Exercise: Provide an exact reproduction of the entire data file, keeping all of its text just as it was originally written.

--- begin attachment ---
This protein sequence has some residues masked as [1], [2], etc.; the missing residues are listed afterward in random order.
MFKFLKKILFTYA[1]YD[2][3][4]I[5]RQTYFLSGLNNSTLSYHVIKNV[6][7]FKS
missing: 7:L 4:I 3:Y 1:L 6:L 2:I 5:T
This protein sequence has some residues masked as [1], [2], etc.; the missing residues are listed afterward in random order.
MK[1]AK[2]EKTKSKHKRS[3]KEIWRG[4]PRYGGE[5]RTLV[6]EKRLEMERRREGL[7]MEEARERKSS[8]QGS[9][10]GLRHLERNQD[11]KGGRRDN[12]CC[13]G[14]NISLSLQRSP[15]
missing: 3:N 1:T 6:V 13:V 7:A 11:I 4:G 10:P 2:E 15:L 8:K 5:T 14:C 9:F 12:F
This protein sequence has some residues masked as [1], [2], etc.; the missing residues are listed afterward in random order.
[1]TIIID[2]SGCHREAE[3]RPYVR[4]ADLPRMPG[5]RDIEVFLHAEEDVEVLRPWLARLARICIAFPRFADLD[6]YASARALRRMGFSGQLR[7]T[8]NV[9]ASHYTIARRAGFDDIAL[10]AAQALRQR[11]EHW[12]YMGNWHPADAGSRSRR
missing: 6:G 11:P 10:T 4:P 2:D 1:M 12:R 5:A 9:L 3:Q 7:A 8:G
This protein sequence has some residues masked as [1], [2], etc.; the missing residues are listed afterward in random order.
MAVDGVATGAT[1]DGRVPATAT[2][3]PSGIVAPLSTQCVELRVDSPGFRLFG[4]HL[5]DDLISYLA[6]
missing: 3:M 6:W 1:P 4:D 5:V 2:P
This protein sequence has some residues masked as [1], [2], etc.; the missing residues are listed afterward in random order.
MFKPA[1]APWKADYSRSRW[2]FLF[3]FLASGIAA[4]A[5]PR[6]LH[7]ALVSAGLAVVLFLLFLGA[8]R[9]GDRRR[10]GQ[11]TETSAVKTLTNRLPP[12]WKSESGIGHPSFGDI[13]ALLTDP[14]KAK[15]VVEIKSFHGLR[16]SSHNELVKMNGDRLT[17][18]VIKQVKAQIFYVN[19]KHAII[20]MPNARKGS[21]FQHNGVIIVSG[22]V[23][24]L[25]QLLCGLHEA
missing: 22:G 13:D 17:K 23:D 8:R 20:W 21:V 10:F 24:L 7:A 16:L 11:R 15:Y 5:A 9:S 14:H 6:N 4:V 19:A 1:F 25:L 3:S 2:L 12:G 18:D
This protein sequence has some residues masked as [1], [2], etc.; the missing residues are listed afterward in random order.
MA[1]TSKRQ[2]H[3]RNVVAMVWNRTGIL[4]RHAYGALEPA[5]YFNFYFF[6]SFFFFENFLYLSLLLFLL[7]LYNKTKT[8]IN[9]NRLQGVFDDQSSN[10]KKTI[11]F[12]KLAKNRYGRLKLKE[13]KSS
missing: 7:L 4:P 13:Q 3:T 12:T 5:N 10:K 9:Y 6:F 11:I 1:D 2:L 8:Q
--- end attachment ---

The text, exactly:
This protein sequence has some residues masked as [1], [2], etc.; the missing residues are listed afterward in random order.
MFKFLKKILFTYA[1]YD[2][3][4]I[5]RQTYFLSGLNNSTLSYHVIKNV[6][7]FKS
missing: 7:L 4:I 3:Y 1:L 6:L 2:I 5:T
This protein sequence has some residues masked as [1], [2], etc.; the missing residues are listed afterward in random order.
MK[1]AK[2]EKTKSKHKRS[3]KEIWRG[4]PRYGGE[5]RTLV[6]EKRLEMERRREGL[7]MEEARERKSS[8]QGS[9][10]GLRHLERNQD[11]KGGRRDN[12]CC[13]G[14]NISLSLQRSP[15]
missing: 3:N 1:T 6:V 13:V 7:A 11:I 4:G 10:P 2:E 15:L 8:K 5:T 14:C 9:F 12:F
This protein sequence has some residues masked as [1], [2], etc.; the missing residues are listed afterward in random order.
[1]TIIID[2]SGCHREAE[3]RPYVR[4]ADLPRMPG[5]RDIEVFLHAEEDVEVLRPWLARLARICIAFPRFADLD[6]YASARALRRMGFSGQLR[7]T[8]NV[9]ASHYTIARRAGFDDIAL[10]AAQALRQR[11]EHW[12]YMGNWHPADAGSRSRR
missing: 6:G 11:P 10:T 4:P 2:D 1:M 12:R 5:A 9:L 3:Q 7:A 8:G
This protein sequence has some residues masked as [1], [2], etc.; the missing residues are listed afterward in random order.
MAVDGVATGAT[1]DGRVPATAT[2][3]PSGIVAPLSTQCVELRVDSPGFRLFG[4]HL[5]DDLISYLA[6]
missing: 3:M 6:W 1:P 4:D 5:V 2:P
This protein sequence has some residues masked as [1], [2], etc.; the missing residues are listed afterward in random order.
MFKPA[1]APWKADYSRSRW[2]FLF[3]FLASGIAA[4]A[5]PR[6]LH[7]ALVSAGLAVVLFLLFLGA[8]R[9]GDRRR[10]GQ[11]TETSAVKTLTNRLPP[12]WKSESGIGHPSFGDI[13]ALLTDP[14]KAK[15]VVEIKSFHGLR[16]SSHNELVKMNGDRLT[17][18]VIKQVKAQIFYVN[19]KHAII[20]MPNARKGS[21]FQHNGVIIVSG[22]V[23][24]L[25]QLLCGLHEA
missing: 22:G 13:D 17:K 23:D 8:R 20:W 21:V 10:F 24:L 7:A 16:L 11:R 15:Y 5:A 9:S 14:H 6:N 4:V 19:A 1:F 25:L 3:S 2:L 12:G 18:D
This protein sequence has some residues masked as [1], [2], etc.; the missing residues are listed afterward in random order.
MA[1]TSKRQ[2]H[3]RNVVAMVWNRTGIL[4]RHAYGALEPA[5]YFNFYFF[6]SFFFFENFLYLSLLLFLL[7]LYNKTKT[8]IN[9]NRLQGVFDDQSSN[10]KKTI[11]F[12]KLAKNRYGRLKLKE[13]KSS
missing: 7:L 4:P 13:Q 3:T 12:T 5:N 10:K 9:Y 6:F 11:I 1:D 2:L 8:Q